Meta-review presents the risks of all-cause and suicide mortality in mental disorders

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This recent and well-conducted meta-review concludes that the impact on mortality and suicide of mental disorders is substantial, and probably poorly appreciated as a public health problem. Raphael Underwood’s blog summarises the data for all-cause and suicide mortality in mental disorders.

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Children of older fathers have an increased risk of psychiatric and academic problems, says new cohort study

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Research suggests that the risk of developing psychiatric problems (such as autism spectrum disorder, intellectual disability or schizophrenia) may be linked to increased paternal age at the time of conception. This seems quite plausible given that advancing age in men is associated with increased genetic mutations in sperm. However, studies so far have generally not [read the full story...]

ADHD and the importance of healthy sleep

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Good sleep is a crucial part of our physical and mental well-being. We typically spend about a third of our lives asleep but when we miss out on sleep, we can feel fatigued and struggle to concentrate. Sleep problems are generally quite common and have been reported as one of the most common health conditions [read the full story...]

Atomoxetine for adult ADHD: the harms outweigh the benefits, according to new systematic review

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Attention Deficit Hyperactivity Disorder (ADHD) is a developmental neurological condition affecting functioning in a number of domains, but in particular, the ability to focus and concentrate, and regulate activity levels.  This is a common disorder with 2.5-4.0% of adults meeting diagnostic criteria for ADHD (Fayyad et al, 2007), and this condition has significant impact on a persons [read the full story...]

Estimating heritability in 5 psychiatric disorders: a 21st Century family study

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It has long been established that psychiatric disorders have a genetic component. In the early days of genetic research, twin and family studies were used to estimate heritability (the proportion of variance explained by genetic factors). The Psychiatric Genetics Consortium has recently published a paper in Nature Genetics to assess the heritability and co-inheritability (relationship between [read the full story...]

Cohort study links early exposure to intimate partner violence with poor mental health outcomes, but longer follow-up is needed

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Negative childhood experiences have always been a big topic in psychology and psychiatry, as they tend to be associated with poor mental health outcomes in later life. Intimate partner violence (IPV) harms not only the adults directly involved in it, but also the children – witnessing IPV as a child is a known risk factor [read the full story...]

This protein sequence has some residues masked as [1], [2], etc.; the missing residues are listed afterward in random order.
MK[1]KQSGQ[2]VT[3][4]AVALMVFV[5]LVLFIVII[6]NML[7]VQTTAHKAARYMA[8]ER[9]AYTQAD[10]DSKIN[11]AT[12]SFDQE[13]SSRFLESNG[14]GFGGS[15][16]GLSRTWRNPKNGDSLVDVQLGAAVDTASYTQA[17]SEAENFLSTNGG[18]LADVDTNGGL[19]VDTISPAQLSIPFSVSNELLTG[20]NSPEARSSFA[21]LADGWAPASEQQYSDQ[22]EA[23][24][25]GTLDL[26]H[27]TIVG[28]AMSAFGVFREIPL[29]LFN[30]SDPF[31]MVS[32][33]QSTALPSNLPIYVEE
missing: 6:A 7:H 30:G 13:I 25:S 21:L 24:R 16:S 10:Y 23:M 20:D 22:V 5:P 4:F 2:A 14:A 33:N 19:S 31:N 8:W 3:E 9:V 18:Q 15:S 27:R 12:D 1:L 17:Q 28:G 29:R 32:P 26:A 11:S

Cutting across diagnostic categories: Does stimulant medication improve ADHD symptoms in children with autism spectrum disorder?

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Until fairly recently, it was thought that autism spectrum disorder (ASD; previously known as PDD or pervasive developmental disorder) and attention deficit hyperactivity disorder (ADHD) were two entirely separate childhood-onset conditions and that they could not both be diagnosed in one individual. Numerous studies in the last decade have shown that, in reality, a number of [read the full story...]

Systematic review of dropout rates from clinical trials of methylphenidate for adult ADHD

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Attention deficit hyperactivity disorder (ADHD) is characterised by inattention, excessive activity levels and impulsive behaviours. Although it is an early developmental condition and is associated with childhood, in many instances, it is a lifelong condition. ADHD in adulthood is increasingly being recognised. Clinical guidelines and research suggest that the stimulant drug methylphenidate can reduce ADHD [read the full story...]

NICE publish new Quality Standard and Evidence Update on ADHD

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Attention Deficit Hyperactivity Disorder (ADHD) is the most common behavioural disorder in the UK, with sufferers experiencing inattentiveness, hyperactivity, and impulsivity. It is estimated to affect 3-9% of school aged children and young people in the UK (those aged 3 to 18), and 2% of adults worldwide (DSM-IV criteria). Typically ADHD will continue from childhood [read the full story...]

Evidence-based youth psychotherapies: better than usual care, but only for less severe cases

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Young people presenting with psychopathology may receive a wide range of treatments, such as family or cognitive behavioural therapy, skills training or behavioural contracting. Clearly it is important to know which of these interventions are best supported by evidence that they are effective in treating the presenting problem. Since some treatments have a significant evidence [read the full story...]